Why Southwest Airlines Is Now In Trouble With The US Government
It is to be expected that when a fierce winter storm batters most of the United States on a holiday weekend it is going to severely impact the airline’s ability to get their customers to their destinations in a timely manner. Delays and cancellations of flights are the norm during those types of winter weather events, but once the storms let up, we do expect that the airlines are quickly able to recover and start moving passengers to their destinations as soon as possible. In this case, Southwest Airlines has lagged way behind its competitors in its ability to get its operation back up to normal functioning capacity, and this has caught the attention of the US Government.
On Monday, Southwest Airlines canceled 70% of its operating schedule, and they announced on Tuesday they were canceling an additional 2,500 flights, which equated to 63% of its schedule for today. When we compare them to their peer airline’s cancellations from Monday, Delta’s cancellation rate was at 9%, United came in at 5%, and American Airlines were able to achieve less than 1% of their flights being canceled. When you look at those numbers from Monday and see that Southwest is canceling 63% of its Tuesday flights has raised some major red flags with the Department of Transportation.
According to CNBC, the U.S. Department of Transportation statement says they are, “concerned by Southwest Airlines’ disproportionate and unacceptable rate of cancellations and delays as well as the failure to properly support customers experiencing a cancellation or delay.” These cancelations have left travelers stranded all over the country as they scramble to secure hotel accommodations and reasonable food sources. The Agency will be investigating whether the cancellations were controllable and whether Southwest is complying with the customer service plan they have in place and a variety of other Federal regulations placed on airlines.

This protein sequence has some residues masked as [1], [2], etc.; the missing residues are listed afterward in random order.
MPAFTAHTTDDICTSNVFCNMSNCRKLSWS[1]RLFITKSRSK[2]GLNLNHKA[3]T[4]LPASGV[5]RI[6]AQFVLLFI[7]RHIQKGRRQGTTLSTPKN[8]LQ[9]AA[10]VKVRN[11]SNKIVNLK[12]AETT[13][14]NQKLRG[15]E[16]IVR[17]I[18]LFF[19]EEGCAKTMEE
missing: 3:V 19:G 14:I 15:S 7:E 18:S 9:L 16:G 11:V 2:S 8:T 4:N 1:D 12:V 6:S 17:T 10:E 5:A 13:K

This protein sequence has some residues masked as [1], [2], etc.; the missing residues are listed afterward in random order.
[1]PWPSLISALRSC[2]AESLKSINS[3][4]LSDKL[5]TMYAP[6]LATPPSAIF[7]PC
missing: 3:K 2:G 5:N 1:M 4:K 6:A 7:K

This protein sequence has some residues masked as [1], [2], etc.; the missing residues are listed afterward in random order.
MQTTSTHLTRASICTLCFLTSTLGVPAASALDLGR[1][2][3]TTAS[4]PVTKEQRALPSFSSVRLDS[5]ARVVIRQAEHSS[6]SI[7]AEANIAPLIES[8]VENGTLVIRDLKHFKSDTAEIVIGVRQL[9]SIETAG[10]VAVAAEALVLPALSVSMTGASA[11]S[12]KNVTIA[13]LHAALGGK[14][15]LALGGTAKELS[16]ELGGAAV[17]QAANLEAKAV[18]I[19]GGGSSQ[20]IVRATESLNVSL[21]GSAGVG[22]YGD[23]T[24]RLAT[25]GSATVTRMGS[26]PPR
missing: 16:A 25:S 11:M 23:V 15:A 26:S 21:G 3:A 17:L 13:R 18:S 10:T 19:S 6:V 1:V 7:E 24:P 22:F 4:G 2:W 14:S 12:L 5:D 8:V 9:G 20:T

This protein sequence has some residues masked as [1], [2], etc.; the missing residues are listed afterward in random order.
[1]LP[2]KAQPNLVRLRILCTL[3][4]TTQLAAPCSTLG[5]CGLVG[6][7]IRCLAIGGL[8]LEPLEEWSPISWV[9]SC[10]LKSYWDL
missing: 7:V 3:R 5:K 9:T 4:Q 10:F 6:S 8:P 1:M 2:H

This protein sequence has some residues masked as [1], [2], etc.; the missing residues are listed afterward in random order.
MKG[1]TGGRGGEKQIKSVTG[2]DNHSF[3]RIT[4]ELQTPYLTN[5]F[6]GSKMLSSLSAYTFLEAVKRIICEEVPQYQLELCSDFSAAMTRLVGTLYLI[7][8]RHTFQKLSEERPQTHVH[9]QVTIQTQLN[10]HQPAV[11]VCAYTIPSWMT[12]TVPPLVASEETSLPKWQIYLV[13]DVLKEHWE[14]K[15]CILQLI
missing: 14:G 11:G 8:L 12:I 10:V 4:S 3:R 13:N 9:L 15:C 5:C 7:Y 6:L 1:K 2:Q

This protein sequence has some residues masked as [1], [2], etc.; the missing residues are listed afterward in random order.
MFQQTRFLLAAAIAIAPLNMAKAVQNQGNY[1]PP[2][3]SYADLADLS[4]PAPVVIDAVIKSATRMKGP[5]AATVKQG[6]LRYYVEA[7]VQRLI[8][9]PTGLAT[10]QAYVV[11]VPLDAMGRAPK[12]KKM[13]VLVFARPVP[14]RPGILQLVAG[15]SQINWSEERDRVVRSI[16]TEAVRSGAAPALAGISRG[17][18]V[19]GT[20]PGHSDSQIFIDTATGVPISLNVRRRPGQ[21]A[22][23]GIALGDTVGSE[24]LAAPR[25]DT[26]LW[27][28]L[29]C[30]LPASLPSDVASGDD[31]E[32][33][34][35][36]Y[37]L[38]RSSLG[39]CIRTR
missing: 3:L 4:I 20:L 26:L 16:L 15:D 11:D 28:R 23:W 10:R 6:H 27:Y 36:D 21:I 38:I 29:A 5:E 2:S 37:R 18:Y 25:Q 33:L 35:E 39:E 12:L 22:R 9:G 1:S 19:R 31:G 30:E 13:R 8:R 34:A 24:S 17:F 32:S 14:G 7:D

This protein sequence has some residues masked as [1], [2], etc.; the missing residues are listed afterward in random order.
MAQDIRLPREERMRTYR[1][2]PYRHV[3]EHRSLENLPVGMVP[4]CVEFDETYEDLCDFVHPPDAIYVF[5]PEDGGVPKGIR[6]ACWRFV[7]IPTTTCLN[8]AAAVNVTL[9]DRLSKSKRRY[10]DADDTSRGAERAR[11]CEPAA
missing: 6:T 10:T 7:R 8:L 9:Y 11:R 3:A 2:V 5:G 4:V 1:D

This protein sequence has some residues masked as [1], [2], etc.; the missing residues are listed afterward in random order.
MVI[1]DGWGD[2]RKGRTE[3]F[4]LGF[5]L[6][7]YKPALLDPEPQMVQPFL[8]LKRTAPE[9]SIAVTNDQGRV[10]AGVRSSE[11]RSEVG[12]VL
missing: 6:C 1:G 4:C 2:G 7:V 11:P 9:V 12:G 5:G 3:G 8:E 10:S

It’s certainly not a good look when Delta, American, United, Jet Blue, and Alaska Airlines have had fewer cancelations combined than Southwest had over the holiday weekend. Making matters worse for them, Southwest has stated that it believes it will only be running about a third of its schedule over the next few days, which to all that are affected is completely unacceptable. Southwest pilots and flight attendants were having to sleep in airports due to the lack of available hotel space created by all the cancellations, and this is happening right as contract negotiations with the union are ongoing.
Lyn Montgomery the President of the Transport Workers Union of America Local 556 is quoted by CNBC as saying,” Our customers struggled with it just as our thousands of flight attendants did. These are issues that you can’t solve with holiday pay; this is time and quality of life that we will never get back,” That is certainly not putting Southwest in a good bargaining position when they return to the negotiating table after the holidays. In a message sent out by Southwest CEO Bob Jordan to the company’s staff, he reiterated that the company’s internal systems were partially to blame and that the company needs to modernize its operation and invest in better crew scheduling solutions.
The biggest failure being reported by crew members was the hours they spent on hold trying to get rescheduled assignments which is one of the issues for Southwest. The crews are not in the right places to be able to start untangling their scheduling web. Hopefully, all the stranded travelers can get to where they were supposed to be a few days ago. Also, the transportation department holds Southwest Airlines accountable to the standards that all the other airlines were able to maintain.